Like Trump, White House Staff Will Skip Correspondents Dinner
WASHINGTON — This city’s biggest party is turning into the must-miss event of the year.
The Trump administration said on Tuesday that the entire White House staff would skip next month’s White House Correspondents Dinner as a gesture of solidarity with President Trump, a severe critic of the news media who has already said that he will not attend.
Mr. Trump’s snub will signify the first time since the 1970s that a president has skipped the event, a celebrity-laden fixture of the Washington social calendar that is usually meant to symbolize comity between politicians and the press.
But the absence of the entire White House staff — including the press secretary, Sean M. Spicer, along with cabinet secretaries and powerful advisers — may be unprecedented in the dinner’s history, and it comes with tensions between journalists and the administration at a fever pitch.
In a statement on Tuesday, Mr. Spicer said the decision was fueled by the administration’s displeasure with how Mr. Trump had been treated by the press.
“The staff is standing in solidarity with the president, who has been treated unfairly,” Mr. Spicer wrote. “We hope, including the president, that things improve and we can attend next year.”
Major publications like Vanity Fair, The New Yorker and Bloomberg News have already canceled their usual parties held on the weekend of the dinner, which in recent years attracted boldface names from Hollywood and New York. Those moves were welcomed by some critics who chafe at the cozy atmosphere at the dinner, where reporters and the politicians they cover mingle and mock one another.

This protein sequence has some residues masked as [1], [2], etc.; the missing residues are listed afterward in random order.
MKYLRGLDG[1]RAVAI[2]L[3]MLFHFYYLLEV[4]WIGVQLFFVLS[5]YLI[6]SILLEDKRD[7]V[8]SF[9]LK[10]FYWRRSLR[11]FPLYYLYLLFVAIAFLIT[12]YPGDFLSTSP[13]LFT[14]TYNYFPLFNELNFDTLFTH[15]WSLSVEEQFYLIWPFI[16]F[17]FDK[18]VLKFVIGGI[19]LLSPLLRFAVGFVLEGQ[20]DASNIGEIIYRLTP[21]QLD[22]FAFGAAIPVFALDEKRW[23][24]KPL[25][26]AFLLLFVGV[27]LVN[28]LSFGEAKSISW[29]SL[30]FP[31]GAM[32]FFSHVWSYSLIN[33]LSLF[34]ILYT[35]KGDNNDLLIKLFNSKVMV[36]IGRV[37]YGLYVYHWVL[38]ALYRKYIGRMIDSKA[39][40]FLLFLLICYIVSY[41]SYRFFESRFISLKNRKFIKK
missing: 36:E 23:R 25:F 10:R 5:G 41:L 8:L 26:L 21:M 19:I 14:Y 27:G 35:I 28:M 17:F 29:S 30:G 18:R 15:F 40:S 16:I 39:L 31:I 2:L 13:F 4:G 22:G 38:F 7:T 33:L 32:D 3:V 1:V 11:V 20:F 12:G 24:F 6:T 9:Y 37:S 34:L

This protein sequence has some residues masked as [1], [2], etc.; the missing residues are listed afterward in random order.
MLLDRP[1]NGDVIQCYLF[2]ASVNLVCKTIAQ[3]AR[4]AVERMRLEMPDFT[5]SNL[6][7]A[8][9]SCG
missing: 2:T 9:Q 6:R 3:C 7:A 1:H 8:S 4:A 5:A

Supporters of the event say the evening is meant to celebrate the First Amendment, recognize quality political journalism and raise money for scholarships. Its sponsor, the White House Correspondents’ Association, said on Tuesday that it was disappointed that the administration staff would not attend.
“The W.H.C.A. board regrets this decision very much,” the association’s president, Jeff Mason, wrote in a letter to members. “We have worked hard to build a constructive relationship with the Trump White House and believe strongly that this goal is possible.”
Mr. Mason, a reporter for Reuters, said that Mr. Trump, Vice President Mike Pence and White House aides were still welcome to attend. “Only the White House can speak to the signal it wants to send with this decision,” Mr. Mason wrote.
Mr. Trump is an avid consumer of his news coverage, but his administration’s disdain for the establishment press runs deep. The president’s chief strategist, Stephen K. Bannon, once ran the right-wing news and opinion website Breitbart News, where he prohibited his staff members from attending the correspondents’ dinner. Other news organizations, including The New York Times, also do not allow their journalists to attend.
The master of ceremonies for the dinner is typically a celebrity entertainer or comedian, but no host has been announced yet for this year’s event.
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